Malala, Satyarthi win Nobel Peace Prize

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OSLO, Norway (AP) — Taliban attack survivor Malala Yousafzai became the youngest Nobel winner ever as she and Kailash Satyarthi of India won the Nobel Peace Prize on Friday for working to protect children from slavery, extremism and child labor at great risk to their own lives.

By honoring a 17-year-old Muslim girl from Pakistan and a 60-year-old Hindu man from India, the Norwegian Nobel Committee linked the peace award to conflicts between world religions and neighboring nuclear powers as well as drawing attention to children’s rights.

FILE - In this file photo taken Friday, Oct. 11, 2013, Malala Yousafzai speaks about her fight for girls' education on the International Day of the Girl at the World Bank in Washington.  Teenage activist Malala Yousafzai has jointly won the Nobel Peace Prize for her "heroic struggle" for girls' rights to education, it is announced Friday Oct. 10, 2014.  (AP Photo/Susan Walsh, File)
In this file photo, Malala Yousafzai speaks about her fight for girls’ education. (AP Photo/Susan Walsh, File)

“Child slavery is a crime against humanity. Humanity itself is at stake here. A lot of work still remains but I will see the end of child labor in my lifetime,” Satyarthi told The Associated Press at his office in New Delhi.

Since 1980, Satyarthi has been at the forefront of a global movement to end child slavery and exploitative child labor, which he called a “blot on humanity.”

News of the award set off celebrations on the streets of Mingora, Malala’s hometown in Pakistan’s volatile Swat Valley, with residents greeting each other and distributing sweets. At the town’s Khushal Public School, which is owned by Malala’s father, students danced in celebration Friday, jumping up and down.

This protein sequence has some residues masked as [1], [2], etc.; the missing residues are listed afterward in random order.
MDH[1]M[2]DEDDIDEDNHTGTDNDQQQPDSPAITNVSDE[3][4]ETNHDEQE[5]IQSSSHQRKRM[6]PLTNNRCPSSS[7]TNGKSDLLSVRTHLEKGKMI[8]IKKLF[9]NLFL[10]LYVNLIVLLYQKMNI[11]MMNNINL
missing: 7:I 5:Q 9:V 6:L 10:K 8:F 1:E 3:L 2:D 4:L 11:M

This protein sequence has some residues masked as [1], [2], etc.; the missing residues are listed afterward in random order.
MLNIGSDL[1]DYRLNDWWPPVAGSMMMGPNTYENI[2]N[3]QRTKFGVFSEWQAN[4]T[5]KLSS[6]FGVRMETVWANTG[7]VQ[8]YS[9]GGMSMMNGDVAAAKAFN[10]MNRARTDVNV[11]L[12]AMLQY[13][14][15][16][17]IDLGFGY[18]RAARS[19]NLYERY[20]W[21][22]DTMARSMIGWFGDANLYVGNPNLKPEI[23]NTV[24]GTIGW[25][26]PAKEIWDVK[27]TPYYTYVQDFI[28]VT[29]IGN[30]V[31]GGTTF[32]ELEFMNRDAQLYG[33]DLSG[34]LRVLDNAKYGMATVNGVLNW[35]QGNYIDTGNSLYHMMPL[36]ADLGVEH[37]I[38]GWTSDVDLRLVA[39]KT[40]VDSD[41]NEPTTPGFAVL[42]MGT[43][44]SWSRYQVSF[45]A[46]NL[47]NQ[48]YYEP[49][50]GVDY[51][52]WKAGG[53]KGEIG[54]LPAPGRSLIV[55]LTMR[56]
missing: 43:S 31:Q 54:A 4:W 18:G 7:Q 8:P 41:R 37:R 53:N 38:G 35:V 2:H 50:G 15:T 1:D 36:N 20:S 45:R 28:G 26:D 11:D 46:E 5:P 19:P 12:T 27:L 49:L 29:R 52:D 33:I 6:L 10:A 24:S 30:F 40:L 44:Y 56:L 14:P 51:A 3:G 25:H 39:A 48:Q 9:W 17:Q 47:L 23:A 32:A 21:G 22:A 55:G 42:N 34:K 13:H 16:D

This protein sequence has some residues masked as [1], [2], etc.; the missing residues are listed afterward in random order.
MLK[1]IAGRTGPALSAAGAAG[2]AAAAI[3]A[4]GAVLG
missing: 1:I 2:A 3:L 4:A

When she was a student there, Malala was shot in the head by a Taliban gunman two years ago for insisting that girls as well as boys have the right to an education. Surviving several operations with the help of British medical care, she continued both her activism and her studies.

Appropriately, Malala was at school Friday in the central English city of Birmingham when the Nobel was announced and remained with her classmates at the Edgbaston High School for girls. She was expected to make a statement later in the day.

Her father, Ziauddin Yousafzai, said the decision will further the rights of girls.

“(The Nobel will) boost the courage of Malala and enhance her capability to work for the cause of girls’ education,” he told the AP.

Malala is by far the youngest Nobel laureate, eight years younger than 1915 physics prize winner Lawrence Bragg, who was 25 when he won. Before Malala, the youngest peace prize winner was 2011 co-winner Tawakkul Karman of Yemen, a women’s rights activist who was 32.

Indian children's rights activist Kailash Satyarthi gestures as he addresses the media at his office in New Delhi, India, Friday, Oct. 10, 2014. Malala Yousafzai of Pakistan and Satyarthi of India jointly won the Nobel Peace Prize on Friday, Oct. 10, 2014, for risking their lives to fight for children's rights. (AP Photo/Bernat Armangue)
Indian children’s rights activist Kailash Satyarthi gestures as he addresses the media at his office in New Delhi, India. (AP Photo/Bernat Armangue)

Committee chairman Thorbjoern Jagland said it was important to reward both an Indian Hindu and a Pakistani Muslim for their common struggle for education and against extremism. The two will split the Nobel award of $1.1 million.

“There is a lot of extremism coming from this part of the world. It is partly coming from the fact that young people don’t have a future. They don’t have education. They don’t have a job,” Jagland told the AP.

Pakistani Interior Minister Chaudhry Nisar Ali Khan said the decision “has given pride to the whole of Pakistan.” India’s President Pranab Mukherjee said the prize recognized “the contributions of India’s vibrant civil society in addressing complex social problems such as child labor.”

The Nobel Prizes in medicine, chemistry, physics and literature were announced earlier this week. The economics award will be announced on Monday.

All awards will be handed out on Dec. 10, the anniversary of Nobel’s death in 1896.

 

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